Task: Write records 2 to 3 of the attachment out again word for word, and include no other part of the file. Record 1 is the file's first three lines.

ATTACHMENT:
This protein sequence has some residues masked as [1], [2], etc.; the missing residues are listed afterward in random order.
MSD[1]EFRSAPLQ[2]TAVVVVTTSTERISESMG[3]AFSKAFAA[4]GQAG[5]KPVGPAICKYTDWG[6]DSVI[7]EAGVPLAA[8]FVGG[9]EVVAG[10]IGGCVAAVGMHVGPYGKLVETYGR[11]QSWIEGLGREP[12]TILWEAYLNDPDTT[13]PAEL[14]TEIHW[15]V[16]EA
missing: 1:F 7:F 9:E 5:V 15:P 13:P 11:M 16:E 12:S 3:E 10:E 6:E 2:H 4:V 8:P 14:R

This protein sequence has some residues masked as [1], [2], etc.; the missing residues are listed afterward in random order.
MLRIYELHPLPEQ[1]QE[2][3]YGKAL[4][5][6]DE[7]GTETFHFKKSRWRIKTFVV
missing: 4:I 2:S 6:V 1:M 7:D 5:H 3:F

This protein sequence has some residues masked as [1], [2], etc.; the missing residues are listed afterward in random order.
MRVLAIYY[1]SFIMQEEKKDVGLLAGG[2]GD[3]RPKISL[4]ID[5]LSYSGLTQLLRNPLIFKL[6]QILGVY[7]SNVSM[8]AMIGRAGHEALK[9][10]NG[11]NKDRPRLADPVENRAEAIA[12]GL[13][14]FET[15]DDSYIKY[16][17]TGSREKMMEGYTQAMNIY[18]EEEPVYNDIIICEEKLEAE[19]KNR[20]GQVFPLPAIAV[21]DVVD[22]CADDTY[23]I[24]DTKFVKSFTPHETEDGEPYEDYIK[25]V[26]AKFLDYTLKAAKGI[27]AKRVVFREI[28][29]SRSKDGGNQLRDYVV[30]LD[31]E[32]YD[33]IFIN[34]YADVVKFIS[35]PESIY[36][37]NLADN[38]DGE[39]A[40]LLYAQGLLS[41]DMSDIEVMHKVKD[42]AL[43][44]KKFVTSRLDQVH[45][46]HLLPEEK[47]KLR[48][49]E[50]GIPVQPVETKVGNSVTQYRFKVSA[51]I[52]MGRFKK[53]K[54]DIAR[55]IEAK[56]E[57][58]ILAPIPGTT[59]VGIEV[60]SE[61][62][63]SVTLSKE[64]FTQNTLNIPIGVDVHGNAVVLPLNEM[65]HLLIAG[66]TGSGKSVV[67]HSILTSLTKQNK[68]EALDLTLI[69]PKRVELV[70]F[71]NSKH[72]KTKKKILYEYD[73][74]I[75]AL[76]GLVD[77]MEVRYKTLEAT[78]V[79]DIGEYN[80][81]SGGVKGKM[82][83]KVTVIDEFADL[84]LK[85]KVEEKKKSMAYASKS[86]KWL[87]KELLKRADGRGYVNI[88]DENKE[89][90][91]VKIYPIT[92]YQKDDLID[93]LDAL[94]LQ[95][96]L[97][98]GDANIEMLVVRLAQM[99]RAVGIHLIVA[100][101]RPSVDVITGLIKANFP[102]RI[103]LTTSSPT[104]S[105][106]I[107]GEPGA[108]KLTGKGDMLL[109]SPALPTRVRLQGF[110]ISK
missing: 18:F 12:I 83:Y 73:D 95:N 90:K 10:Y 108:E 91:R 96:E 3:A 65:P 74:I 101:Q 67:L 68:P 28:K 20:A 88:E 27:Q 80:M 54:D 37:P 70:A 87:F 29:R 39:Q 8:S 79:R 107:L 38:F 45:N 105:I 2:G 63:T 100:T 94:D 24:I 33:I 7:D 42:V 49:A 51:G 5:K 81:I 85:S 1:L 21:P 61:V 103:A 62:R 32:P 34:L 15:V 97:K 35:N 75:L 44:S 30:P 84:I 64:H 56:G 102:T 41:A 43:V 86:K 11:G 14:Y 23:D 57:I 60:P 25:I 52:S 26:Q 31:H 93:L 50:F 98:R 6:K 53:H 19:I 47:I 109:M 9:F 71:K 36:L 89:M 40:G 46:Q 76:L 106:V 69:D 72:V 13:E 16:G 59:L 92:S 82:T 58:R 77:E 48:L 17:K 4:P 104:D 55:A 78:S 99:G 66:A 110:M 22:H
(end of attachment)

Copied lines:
This protein sequence has some residues masked as [1], [2], etc.; the missing residues are listed afterward in random order.
MLRIYELHPLPEQ[1]QE[2][3]YGKAL[4][5][6]DE[7]GTETFHFKKSRWRIKTFVV
missing: 4:I 2:S 6:V 1:M 7:D 5:H 3:F

This protein sequence has some residues masked as [1], [2], etc.; the missing residues are listed afterward in random order.
MRVLAIYY[1]SFIMQEEKKDVGLLAGG[2]GD[3]RPKISL[4]ID[5]LSYSGLTQLLRNPLIFKL[6]QILGVY[7]SNVSM[8]AMIGRAGHEALK[9][10]NG[11]NKDRPRLADPVENRAEAIA[12]GL[13][14]FET[15]DDSYIKY[16][17]TGSREKMMEGYTQAMNIY[18]EEEPVYNDIIICEEKLEAE[19]KNR[20]GQVFPLPAIAV[21]DVVD[22]CADDTY[23]I[24]DTKFVKSFTPHETEDGEPYEDYIK[25]V[26]AKFLDYTLKAAKGI[27]AKRVVFREI[28][29]SRSKDGGNQLRDYVV[30]LD[31]E[32]YD[33]IFIN[34]YADVVKFIS[35]PESIY[36][37]NLADN[38]DGE[39]A[40]LLYAQGLLS[41]DMSDIEVMHKVKD[42]AL[43][44]KKFVTSRLDQVH[45][46]HLLPEEK[47]KLR[48][49]E[50]GIPVQPVETKVGNSVTQYRFKVSA[51]I[52]MGRFKK[53]K[54]DIAR[55]IEAK[56]E[57][58]ILAPIPGTT[59]VGIEV[60]SE[61][62][63]SVTLSKE[64]FTQNTLNIPIGVDVHGNAVVLPLNEM[65]HLLIAG[66]TGSGKSVV[67]HSILTSLTKQNK[68]EALDLTLI[69]PKRVELV[70]F[71]NSKH[72]KTKKKILYEYD[73][74]I[75]AL[76]GLVD[77]MEVRYKTLEAT[78]V[79]DIGEYN[80][81]SGGVKGKM[82][83]KVTVIDEFADL[84]LK[85]KVEEKKKSMAYASKS[86]KWL[87]KELLKRADGRGYVNI[88]DENKE[89][90][91]VKIYPIT[92]YQKDDLID[93]LDAL[94]LQ[95][96]L[97][98]GDANIEMLVVRLAQM[99]RAVGIHLIVA[100][101]RPSVDVITGLIKANFP[102]RI[103]LTTSSPT[104]S[105][106]I[107]GEPGA[108]KLTGKGDMLL[109]SPALPTRVRLQGF[110]ISK
missing: 18:F 12:I 83:Y 73:D 95:N 90:K 10:Y 108:E 91:R 96:E 3:A 65:P 74:I 101:Q 67:L 68:P 28:K 20:A 88:E 27:Q 80:M 54:D 37:P 70:A 87:F 29:R 39:Q 8:S 79:R 107:L 38:F 45:N 105:I 2:G 63:T 100:T 94:D 24:I 33:I 7:D 42:V 49:A 51:G 5:K 81:I 85:S 1:L 21:P 61:V 103:A 62:R 32:P 34:L 15:V 97:K 35:N 75:L 44:S 30:P 84:I 64:H 56:G 102:T 41:A 43:V 86:K 11:G 14:Y 23:D 57:I 60:P 25:I 52:S 26:Q 31:H 93:L 50:F 98:R 6:K 53:H 19:I 47:I 109:M 9:F 71:K 36:L 89:M 40:G 46:Q 76:L 106:V 69:D 72:V 13:E 16:G 59:L 92:S 82:T 58:R 77:E 48:L 17:K 4:P 104:D 55:A 78:S 99:G 66:A 110:M 22:H